Design Project: February and March Implementation

Standard

I’m going to combine the update for February and March since February was a short month. For those months, the implementation plan scheduled:

  1. Patio cover installation
  2. Buy mat for kid’s play area under patio
  3. Choose pavers for under the clothesline
  4. Install pavers for the clothesline area
  5. Buy and install new clothesline
  6. Water tank quotes

So what happened?

These activities were based on having the patio cover installed and otherwise prioritised, so they have all slipped from their schedule.  Instead, this is what I did.

The soil around the avocado tree received some attention with sheet mulching, all the while hoping that it wasn’t too late for the tree and it would show signs of life again.

Avocado tree with rubbish

Avocado tree with rubbish

Avocado tree with cleared area

Avocado tree with cleared area

Avocado tree and ground condition

Avocado tree and ground condition

Home made compost

Home made compost

Alive compost

Alive compost

Avocado tree with some compost

Avocado tree with some compost

Avocado tree with cardboard

Avocado tree with cardboard

Sheet mulching helpers

Sheet mulching helpers

Avocado tree with soil building layers

Avocado tree with soil building layers

The herbs grew in the kitchen window

Marigold seedling

Marigold seedling

Thyme is growing

Thyme is growing

Slow growing chives

Slow growing chives

The pumpkin plants flourished

The pumpkin reaches up

The pumpkin reaches up

Pumpkin leaves angled to the sun

Pumpkin leaves angled to the sun

The pumpkin spreads

The pumpkin spreads

Green fuzzy pumpkin leaves

Green fuzzy pumpkin leaves

I drew an avocado tree guild to begin our first food forest.  I have noted the layers of the avocado guild (tree, shrub, herbacious, ground covers, rhizosphere) on the right, and available resources, and needs on the bottom right.

Avocado tree guild drawing

Avocado tree guild drawing

I set up some pots for Miss Z to grow sugar snap peas and flowers for a butterfly garden to educate her on growing plants, give her some responsibility, and allow her to forage her own food when the time comes.  This follows permaculture principle #1 observe and interact.

Pots with seed raising soil and compost

Pots with seed raising soil and compost

Sugar snap peas for the big pot

Sugar snap peas for the big pot

Butterfly garden mix for 2 pots

Butterfly garden mix for 2 pots

Pea straw mulch on top

Pea straw mulch on top

I set up a new area for growing sweet peas along the pergola, which will add beauty, attract insects, reduce weeds, and improve the soil for when we’re ready to start growing a passionfruit vine.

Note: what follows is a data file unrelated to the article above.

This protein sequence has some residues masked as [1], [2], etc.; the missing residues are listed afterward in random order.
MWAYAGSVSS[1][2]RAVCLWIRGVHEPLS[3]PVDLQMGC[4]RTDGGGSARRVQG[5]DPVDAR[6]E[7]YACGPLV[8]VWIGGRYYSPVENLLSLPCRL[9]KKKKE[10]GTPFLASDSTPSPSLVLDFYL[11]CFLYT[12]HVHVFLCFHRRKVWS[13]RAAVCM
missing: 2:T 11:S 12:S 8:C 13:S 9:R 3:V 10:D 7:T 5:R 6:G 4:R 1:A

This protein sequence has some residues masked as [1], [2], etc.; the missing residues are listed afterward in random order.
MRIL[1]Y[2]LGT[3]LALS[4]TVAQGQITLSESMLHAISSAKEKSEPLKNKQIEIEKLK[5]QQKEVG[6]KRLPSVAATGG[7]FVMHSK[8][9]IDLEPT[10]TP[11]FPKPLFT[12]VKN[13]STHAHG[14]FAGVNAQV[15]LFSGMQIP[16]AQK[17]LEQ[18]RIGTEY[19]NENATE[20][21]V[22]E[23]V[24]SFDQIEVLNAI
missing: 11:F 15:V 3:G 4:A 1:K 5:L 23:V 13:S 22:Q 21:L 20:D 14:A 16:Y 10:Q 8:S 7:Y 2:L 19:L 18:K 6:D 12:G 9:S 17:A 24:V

New trellis and soil for sweet pea seeds

New trellis and soil for sweet pea seeds

Sweet pea trellis section

Sweet pea trellis section

I had a quote to replace our 2 full flush toilets with water-saving dual flush toilets.  This was bumped up the priority list as we were toilet training our little one, and it was complicating matters to turn on the water at the wall to be able to flush the toilet (long story).  This helped us to use permaculture principle #6 produce no waste (or less waste, in this case).

I had 3 quotes for a patio cover – at last!  My husband used the http://www.homeimprovementpages.com.au/ to outline our job, and then we shortlisted our top 3 for quotes.  I wasn’t impressed with one company, was imagining the sky with another company, and grounded with a vision with the last company.

What I learnt from that

I love growing seeds! It’s fascinating to watch for changes every day and see how they evolve. Having seeds on the kitchen window sill is great as not only do they grow well there, but it’s very easy to check on them and give them water if they need it. The pumpkins have been an unexpected joy. I’ve never grown pumpkins before and I was amazed at how quickly they grew and I loved to admire their fuzzy leaves and beautiful yellow flowers. I noticed that they attracted bees and ladybirds, which was a bonus.

Having a drawn plan of a guild makes the implementation much more straightforward and quicker. The implementation highlighted to me that we don’t produce enough compost to meet our needs, and bags of compost from Bunnings are almost siphoned into our clay soil. It strikes me that it would be more efficient to have a truck deliver a few cubic metres of compost and then shovel it into a wheelbarrow and tip it where we need it, but that would probably require a working bee.  The other point is that our home made compost springs up gifts from the seeds that are in it, and I’d be inclined to only use that in our food growing areas because of that.

I took advice from Sarhn from Greener Me to teach Miss Z to grow her own plants and have found sugar snap peas are very easy to grow.  Miss Z enjoyed sprinkling seeds in the pots.

What about the plan?

The hardscaping has been delayed but is still on the agenda.  Lots more to come!

I’ll give course news in my next post – are you excited?

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4 thoughts on “Design Project: February and March Implementation

  1. Well you are on a very exciting journey! Well done and congratulations on getting started (the hardest part of any journey). Well done also in getting your Little One involved. Such important skills to pass on. Well done!!!

    Liked by 1 person

    • Thanks Sarhn! I have a vision now and am dying to make it all happen, so having patience is pretty tough! Small and slow solutions, right? Miss Z loves being involved with it all and I want to show her things while she’s eager to take it in 🙂 Thanks for sharing your stories, which makes it easier to make the most of it for first-timers 🙂

      Liked by 1 person

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